Volume 4 Supplement 3
Enhanced drug specific CD8+ T cell response at the presence of HHV-6 in DRESS patient: a case report
© Lee et al; licensee BioMed Central Ltd. 2014
Published: 18 July 2014
Drug rash with eosinophilia and systemic symptoms (DRESS) syndrome is a potentially life-threatening multiorgan systemic reaction that includes skin rash, fever, lymphadenopathy, internal organ involvement, and leukocytosis with eosinophilia. Evidence for reactivation of human herpes virus (HHV) 6 has been seen in some DRESS patients. We present a case of allopurinol-induced DRESS syndrome and describe the immune reactions through the identification of proliferation of CD8-positive T lymphocytes against HHV-6 peptides pool (HHV6-U90) by flow cytometry.
A 75-year-old man presented with a 10-day history of generalized rash accompanied by high fever, facial edema, hepatitis and azotemia. Prior to the appearance of the rash, the patient had been treated with allopurinol 200 mg/day due to gout for 20 days. Progressive rash, peripheral blood eosinophilia, multiple lymphadenopathy as well as a positive PCR test for HHV-6 were also present. The diagnosis of DRESS was made. The clinical symptoms and laboratory abnormalities were gradually recovered following administration of systemic corticosteroids (methylprednisolone 1 mg/kg).
Five years after the resolution of symptoms, lymphocyte transformation test was performed but significant lymphocyte proliferation was not observed with allopurinol stimulation itself in vitro. As a next step, CFSE T cell proliferation assays were conducted with the peripheral blood mononuclear cells of the allopurinol-induced DRESS patient and normal control. CD8+ cytotoxic proliferating T cells were not changed with stimulation of allopurinol in both DRESS patient and normal control. However, in DRESS patient, CD8+ cytotoxic proliferating T cell population was increased with stimulation of allopurinol and HHV6-U90 (33.9%¡æ41.2%).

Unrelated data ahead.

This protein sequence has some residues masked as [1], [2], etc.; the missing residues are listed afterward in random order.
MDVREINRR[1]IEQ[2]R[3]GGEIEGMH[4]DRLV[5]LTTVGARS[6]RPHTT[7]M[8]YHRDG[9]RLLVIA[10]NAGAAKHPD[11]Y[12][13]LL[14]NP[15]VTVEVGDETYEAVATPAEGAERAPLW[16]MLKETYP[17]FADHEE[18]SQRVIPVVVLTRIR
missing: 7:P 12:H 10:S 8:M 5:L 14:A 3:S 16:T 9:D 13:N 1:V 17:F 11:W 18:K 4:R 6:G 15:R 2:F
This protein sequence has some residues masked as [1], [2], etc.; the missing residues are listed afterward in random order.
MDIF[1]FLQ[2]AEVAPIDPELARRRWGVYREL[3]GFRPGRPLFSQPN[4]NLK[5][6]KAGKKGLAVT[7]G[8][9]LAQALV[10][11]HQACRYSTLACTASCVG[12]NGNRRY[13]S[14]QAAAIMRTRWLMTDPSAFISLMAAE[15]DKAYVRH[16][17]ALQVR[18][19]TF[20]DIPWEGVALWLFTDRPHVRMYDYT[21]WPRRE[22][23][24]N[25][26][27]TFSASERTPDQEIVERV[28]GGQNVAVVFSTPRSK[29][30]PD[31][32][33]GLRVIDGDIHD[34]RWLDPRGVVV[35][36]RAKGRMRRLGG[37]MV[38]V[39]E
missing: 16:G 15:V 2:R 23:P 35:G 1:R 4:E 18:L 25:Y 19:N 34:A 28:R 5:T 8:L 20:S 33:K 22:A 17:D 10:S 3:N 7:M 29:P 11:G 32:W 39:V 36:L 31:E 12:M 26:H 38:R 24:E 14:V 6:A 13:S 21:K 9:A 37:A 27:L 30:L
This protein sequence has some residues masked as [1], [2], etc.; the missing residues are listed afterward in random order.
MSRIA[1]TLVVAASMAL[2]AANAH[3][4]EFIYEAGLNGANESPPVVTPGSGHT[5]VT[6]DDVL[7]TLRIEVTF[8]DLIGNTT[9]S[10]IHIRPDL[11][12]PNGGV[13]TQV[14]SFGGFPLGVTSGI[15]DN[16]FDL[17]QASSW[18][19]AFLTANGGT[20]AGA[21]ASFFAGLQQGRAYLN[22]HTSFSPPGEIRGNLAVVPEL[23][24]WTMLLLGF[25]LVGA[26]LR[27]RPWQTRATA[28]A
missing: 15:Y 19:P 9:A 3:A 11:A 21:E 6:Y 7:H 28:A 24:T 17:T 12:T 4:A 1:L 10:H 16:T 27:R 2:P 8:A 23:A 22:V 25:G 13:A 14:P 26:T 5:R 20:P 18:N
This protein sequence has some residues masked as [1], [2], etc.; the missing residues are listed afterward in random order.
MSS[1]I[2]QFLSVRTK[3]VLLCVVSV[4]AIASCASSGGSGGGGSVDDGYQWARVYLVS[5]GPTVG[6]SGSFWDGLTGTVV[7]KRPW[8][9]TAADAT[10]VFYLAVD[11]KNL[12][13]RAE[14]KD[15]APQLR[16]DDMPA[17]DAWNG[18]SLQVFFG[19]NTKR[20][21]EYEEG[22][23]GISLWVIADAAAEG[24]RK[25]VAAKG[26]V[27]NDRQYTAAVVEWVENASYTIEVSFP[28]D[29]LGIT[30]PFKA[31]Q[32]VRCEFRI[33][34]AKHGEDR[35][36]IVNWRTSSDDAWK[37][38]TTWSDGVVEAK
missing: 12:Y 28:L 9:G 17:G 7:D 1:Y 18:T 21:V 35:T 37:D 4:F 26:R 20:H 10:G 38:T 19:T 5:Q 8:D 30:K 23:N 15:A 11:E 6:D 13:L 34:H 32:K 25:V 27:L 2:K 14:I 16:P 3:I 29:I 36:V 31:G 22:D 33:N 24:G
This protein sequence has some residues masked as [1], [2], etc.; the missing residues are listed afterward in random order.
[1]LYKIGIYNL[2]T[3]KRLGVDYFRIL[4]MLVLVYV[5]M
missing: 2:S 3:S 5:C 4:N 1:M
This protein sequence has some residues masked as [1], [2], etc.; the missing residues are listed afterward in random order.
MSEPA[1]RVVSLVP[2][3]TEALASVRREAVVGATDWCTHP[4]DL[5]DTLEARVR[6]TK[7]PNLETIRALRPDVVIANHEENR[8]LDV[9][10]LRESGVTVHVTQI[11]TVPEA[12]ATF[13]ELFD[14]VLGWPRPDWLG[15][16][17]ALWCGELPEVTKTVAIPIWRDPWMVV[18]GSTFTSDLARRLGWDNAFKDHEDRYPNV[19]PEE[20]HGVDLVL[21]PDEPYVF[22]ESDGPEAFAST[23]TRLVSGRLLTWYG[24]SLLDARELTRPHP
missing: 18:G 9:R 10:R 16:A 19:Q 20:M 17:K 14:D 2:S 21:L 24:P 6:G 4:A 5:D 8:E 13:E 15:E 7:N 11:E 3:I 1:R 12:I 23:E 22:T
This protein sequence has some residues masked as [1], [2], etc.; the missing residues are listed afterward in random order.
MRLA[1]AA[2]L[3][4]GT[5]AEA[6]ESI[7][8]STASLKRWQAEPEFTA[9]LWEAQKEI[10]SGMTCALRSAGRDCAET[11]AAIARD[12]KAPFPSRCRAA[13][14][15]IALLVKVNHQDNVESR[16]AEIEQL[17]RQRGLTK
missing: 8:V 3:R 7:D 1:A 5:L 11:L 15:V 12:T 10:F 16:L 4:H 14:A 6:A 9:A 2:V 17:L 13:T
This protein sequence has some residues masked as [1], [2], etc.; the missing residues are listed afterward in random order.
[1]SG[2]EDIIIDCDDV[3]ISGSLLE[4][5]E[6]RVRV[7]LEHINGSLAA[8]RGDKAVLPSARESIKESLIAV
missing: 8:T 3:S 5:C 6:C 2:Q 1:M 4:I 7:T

This result suggests that T cell proliferation assay with stimulation of both drug and HHV-6 could be a helpful method to detect the causative agent.
This article is published under license to BioMed Central Ltd. This is an Open Access article distributed under the terms of the Creative Commons Attribution License (http://creativecommons.org/licenses/by/4.0), which permits unrestricted use, distribution, and reproduction in any medium, provided the original work is properly cited. The Creative Commons Public Domain Dedication waiver (http://creativecommons.org/publicdomain/zero/1.0/) applies to the data made available in this article, unless otherwise stated.